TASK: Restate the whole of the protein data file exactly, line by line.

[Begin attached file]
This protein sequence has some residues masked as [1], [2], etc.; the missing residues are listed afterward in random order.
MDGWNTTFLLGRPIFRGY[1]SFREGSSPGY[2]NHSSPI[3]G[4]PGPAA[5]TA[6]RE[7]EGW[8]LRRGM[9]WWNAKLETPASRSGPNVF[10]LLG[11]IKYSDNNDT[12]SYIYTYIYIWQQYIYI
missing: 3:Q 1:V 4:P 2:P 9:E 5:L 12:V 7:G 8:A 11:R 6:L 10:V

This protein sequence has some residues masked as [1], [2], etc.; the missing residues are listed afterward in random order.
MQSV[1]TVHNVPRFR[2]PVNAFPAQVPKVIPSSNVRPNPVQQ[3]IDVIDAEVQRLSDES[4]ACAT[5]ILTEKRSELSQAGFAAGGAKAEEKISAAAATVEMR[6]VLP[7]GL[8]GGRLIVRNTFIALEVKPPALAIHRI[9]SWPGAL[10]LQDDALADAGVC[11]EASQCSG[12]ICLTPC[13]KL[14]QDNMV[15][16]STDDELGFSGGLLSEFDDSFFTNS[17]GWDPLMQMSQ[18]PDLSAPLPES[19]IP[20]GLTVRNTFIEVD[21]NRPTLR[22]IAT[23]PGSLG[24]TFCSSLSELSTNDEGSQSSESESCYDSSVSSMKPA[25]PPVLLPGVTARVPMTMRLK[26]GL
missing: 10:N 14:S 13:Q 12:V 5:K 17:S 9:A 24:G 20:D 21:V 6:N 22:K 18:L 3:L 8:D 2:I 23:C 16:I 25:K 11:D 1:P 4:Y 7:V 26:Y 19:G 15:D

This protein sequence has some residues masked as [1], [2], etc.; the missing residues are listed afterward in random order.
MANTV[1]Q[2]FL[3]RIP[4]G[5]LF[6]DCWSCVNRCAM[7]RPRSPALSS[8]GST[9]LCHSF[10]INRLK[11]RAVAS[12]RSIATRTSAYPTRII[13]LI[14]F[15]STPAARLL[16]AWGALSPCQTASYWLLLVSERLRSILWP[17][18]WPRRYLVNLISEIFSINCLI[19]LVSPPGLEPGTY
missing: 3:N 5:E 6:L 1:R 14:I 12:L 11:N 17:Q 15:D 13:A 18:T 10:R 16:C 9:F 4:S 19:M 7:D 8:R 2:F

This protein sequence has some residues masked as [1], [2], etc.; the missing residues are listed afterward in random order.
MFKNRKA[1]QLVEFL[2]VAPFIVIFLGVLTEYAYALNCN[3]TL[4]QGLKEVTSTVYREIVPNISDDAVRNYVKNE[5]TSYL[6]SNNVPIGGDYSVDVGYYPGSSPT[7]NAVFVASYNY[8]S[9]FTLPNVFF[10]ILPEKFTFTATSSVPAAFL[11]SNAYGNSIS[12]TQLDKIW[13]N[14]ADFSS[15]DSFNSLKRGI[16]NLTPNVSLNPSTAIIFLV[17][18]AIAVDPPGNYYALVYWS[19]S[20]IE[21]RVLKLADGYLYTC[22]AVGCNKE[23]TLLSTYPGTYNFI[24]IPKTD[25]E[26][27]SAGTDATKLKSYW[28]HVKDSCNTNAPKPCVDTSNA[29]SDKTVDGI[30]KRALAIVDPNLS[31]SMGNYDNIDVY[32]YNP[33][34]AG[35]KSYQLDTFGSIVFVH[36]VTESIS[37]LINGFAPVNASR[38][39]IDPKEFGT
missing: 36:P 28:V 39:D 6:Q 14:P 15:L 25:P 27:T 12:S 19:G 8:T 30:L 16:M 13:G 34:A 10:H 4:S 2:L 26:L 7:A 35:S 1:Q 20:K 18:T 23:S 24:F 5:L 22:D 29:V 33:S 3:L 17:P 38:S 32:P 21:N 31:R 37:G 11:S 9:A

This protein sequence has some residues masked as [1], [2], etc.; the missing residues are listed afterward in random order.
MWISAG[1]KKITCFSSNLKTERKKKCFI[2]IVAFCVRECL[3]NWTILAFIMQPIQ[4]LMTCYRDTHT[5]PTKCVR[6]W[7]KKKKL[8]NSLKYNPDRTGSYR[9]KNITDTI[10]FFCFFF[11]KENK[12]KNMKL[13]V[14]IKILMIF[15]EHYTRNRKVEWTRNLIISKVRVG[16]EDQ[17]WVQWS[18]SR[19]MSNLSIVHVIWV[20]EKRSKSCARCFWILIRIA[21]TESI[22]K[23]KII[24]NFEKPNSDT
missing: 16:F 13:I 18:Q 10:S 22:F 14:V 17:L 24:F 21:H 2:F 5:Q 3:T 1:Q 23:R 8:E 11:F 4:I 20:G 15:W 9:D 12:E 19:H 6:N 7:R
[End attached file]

This protein sequence has some residues masked as [1], [2], etc.; the missing residues are listed afterward in random order.
MDGWNTTFLLGRPIFRGY[1]SFREGSSPGY[2]NHSSPI[3]G[4]PGPAA[5]TA[6]RE[7]EGW[8]LRRGM[9]WWNAKLETPASRSGPNVF[10]LLG[11]IKYSDNNDT[12]SYIYTYIYIWQQYIYI
missing: 3:Q 1:V 4:P 2:P 9:E 5:L 12:V 7:G 8:A 11:R 6:L 10:V

This protein sequence has some residues masked as [1], [2], etc.; the missing residues are listed afterward in random order.
MQSV[1]TVHNVPRFR[2]PVNAFPAQVPKVIPSSNVRPNPVQQ[3]IDVIDAEVQRLSDES[4]ACAT[5]ILTEKRSELSQAGFAAGGAKAEEKISAAAATVEMR[6]VLP[7]GL[8]GGRLIVRNTFIALEVKPPALAIHRI[9]SWPGAL[10]LQDDALADAGVC[11]EASQCSG[12]ICLTPC[13]KL[14]QDNMV[15][16]STDDELGFSGGLLSEFDDSFFTNS[17]GWDPLMQMSQ[18]PDLSAPLPES[19]IP[20]GLTVRNTFIEVD[21]NRPTLR[22]IAT[23]PGSLG[24]TFCSSLSELSTNDEGSQSSESESCYDSSVSSMKPA[25]PPVLLPGVTARVPMTMRLK[26]GL
missing: 10:N 14:S 13:Q 12:V 5:K 17:S 9:A 24:G 20:D 21:V 6:N 22:K 18:L 3:L 8:D 2:I 23:C 16:I 25:K 11:D 1:P 4:Y 7:V 26:Y 19:G 15:D

This protein sequence has some residues masked as [1], [2], etc.; the missing residues are listed afterward in random order.
MANTV[1]Q[2]FL[3]RIP[4]G[5]LF[6]DCWSCVNRCAM[7]RPRSPALSS[8]GST[9]LCHSF[10]INRLK[11]RAVAS[12]RSIATRTSAYPTRII[13]LI[14]F[15]STPAARLL[16]AWGALSPCQTASYWLLLVSERLRSILWP[17][18]WPRRYLVNLISEIFSINCLI[19]LVSPPGLEPGTY
missing: 3:N 5:E 6:L 1:R 14:I 12:L 11:N 17:Q 15:D 13:A 18:T 10:R 16:C 9:F 4:S 19:M 7:D 8:R 2:F

This protein sequence has some residues masked as [1], [2], etc.; the missing residues are listed afterward in random order.
MFKNRKA[1]QLVEFL[2]VAPFIVIFLGVLTEYAYALNCN[3]TL[4]QGLKEVTSTVYREIVPNISDDAVRNYVKNE[5]TSYL[6]SNNVPIGGDYSVDVGYYPGSSPT[7]NAVFVASYNY[8]S[9]FTLPNVFF[10]ILPEKFTFTATSSVPAAFL[11]SNAYGNSIS[12]TQLDKIW[13]N[14]ADFSS[15]DSFNSLKRGI[16]NLTPNVSLNPSTAIIFLV[17][18]AIAVDPPGNYYALVYWS[19]S[20]IE[21]RVLKLADGYLYTC[22]AVGCNKE[23]TLLSTYPGTYNFI[24]IPKTD[25]E[26][27]SAGTDATKLKSYW[28]HVKDSCNTNAPKPCVDTSNA[29]SDKTVDGI[30]KRALAIVDPNLS[31]SMGNYDNIDVY[32]YNP[33][34]AG[35]KSYQLDTFGSIVFVH[36]VTESIS[37]LINGFAPVNASR[38][39]IDPKEFGT
missing: 36:P 28:V 39:D 6:Q 14:P 15:L 25:P 27:T 12:S 19:G 8:T 30:L 16:M 13:G 34:A 10:H 4:S 2:L 26:L 7:A 35:S 1:Q 20:K 18:T 23:S 24:F 5:L 22:D 29:V 33:S 3:L 17:P 38:S 32:P 21:N 31:R 37:G 11:S 9:A

This protein sequence has some residues masked as [1], [2], etc.; the missing residues are listed afterward in random order.
MWISAG[1]KKITCFSSNLKTERKKKCFI[2]IVAFCVRECL[3]NWTILAFIMQPIQ[4]LMTCYRDTHT[5]PTKCVR[6]W[7]KKKKL[8]NSLKYNPDRTGSYR[9]KNITDTI[10]FFCFFF[11]KENK[12]KNMKL[13]V[14]IKILMIF[15]EHYTRNRKVEWTRNLIISKVRVG[16]EDQ[17]WVQWS[18]SR[19]MSNLSIVHVIWV[20]EKRSKSCARCFWILIRIA[21]TESI[22]K[23]KII[24]NFEKPNSDT
missing: 16:F 13:I 18:Q 10:S 22:F 14:V 17:L 24:F 21:H 2:F 5:Q 3:T 1:Q 23:R 8:E 11:F 4:I 20:G 15:W 9:D 12:E 19:H 6:N 7:R